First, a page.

It is the Court's view, however, that there is no basis in the statute for this added exception to § 206(a). The examples set forth in § 206(a) are by way of illustration but not of limitation. The exception suggested by Plaintiffs is contrary to the policy of the Pennsylvania No-Fault Insurance Act. Section 203 of the Pennsylvania No-Fault Insurance Act provides for a reduction in no-fault premiums if an insured obtains other insurance he designates as the primary source of benefits in the event of an injury covered by the No-Fault Insurance Act. In Singer v. Sheppard, 33 Pa.Cmwlth. 276, 381 A.2d 1007, 1012 (1978), the Commonwealth Court of Pennsylvania found that § 203 was intended to encourage people to purchase collateral insurance which in turn would reduce the risks borne by no-fault insurers presumably leading to lower insurance rates for all motorists. Similarly, § 206, by requiring recourse to government benefits before permitting the recovery of no-fault benefits, has the effect of reducing the risk which must be borne by no-fault insurers and presumably results in lower premiums for motorists. This goal is consistent with the stated policy of the Pennsylvania No-Fault Insurance Act: to provide adequate basic loss benefits at a reasonable cost to the purchaser of motor vehicle insurance. 40 P.S. § 1009.102.

 Sections 203 and 206 are compatible because in each the legislature contemplated that benefits other than no-fault benefits would be the primary sources from which an injured person recovers. If a person purchases such insurance and designates it to be his primary source of recovery, § 203(c) provides that his no-fault insurance premiums must be reduced to reflect the anticipated reduction of basic loss benefits. If, however, the no-fault premiums are not reduced, a person carrying two types of insurance is entitled to receive benefits under both plans. In the case of government programs in § 206, however, there is no direct reduction in insurance premiums.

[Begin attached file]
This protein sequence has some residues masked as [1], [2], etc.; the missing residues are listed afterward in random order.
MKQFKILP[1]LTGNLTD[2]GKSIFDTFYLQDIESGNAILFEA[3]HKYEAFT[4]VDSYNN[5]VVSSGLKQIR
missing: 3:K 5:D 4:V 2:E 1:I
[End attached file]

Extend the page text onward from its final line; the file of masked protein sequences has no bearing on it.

This case is also distinguishable on its facts from Erie Insurance. The Government benefits involved in Erie Insurance were sick pay received by government employees. In that case, the sick pay benefits were exhaustible and the Commonwealth Court relied on that fact in reaching its decision. Erie Insurance Exchange v. Sheppard, 39 Pa.Cmwlth. 30, 394 A.2d 1075, 1077 (1978). The Commonwealth Court noted that exhaustible sick pay is similar to the medicare payments excluded from Section 206 because the medicare payments so excluded are also exhaustible. This distinction further reduces the persuasiveness of Erie Insurance.

 The Bowdren opinion does not clearly indicate whether the wage continuation plan under which the plaintiff continued to receive his salary while he was injured was exhaustible. The insurance company in Bowdren had refused to pay the wage loss contending that § 206 was applicable. The Court of Common Pleas rejected this argument in part because of its interpretation that the only government benefit programs included within § 206 were general programs such as social security or workmen's compensation and in part because § 103 specifically includes as loss of income that which would have been lost but for any wage continuation plan. This indicates that the legislature did not intend to reduce no-fault benefits on account of a worker's wage continuation plan. In the ...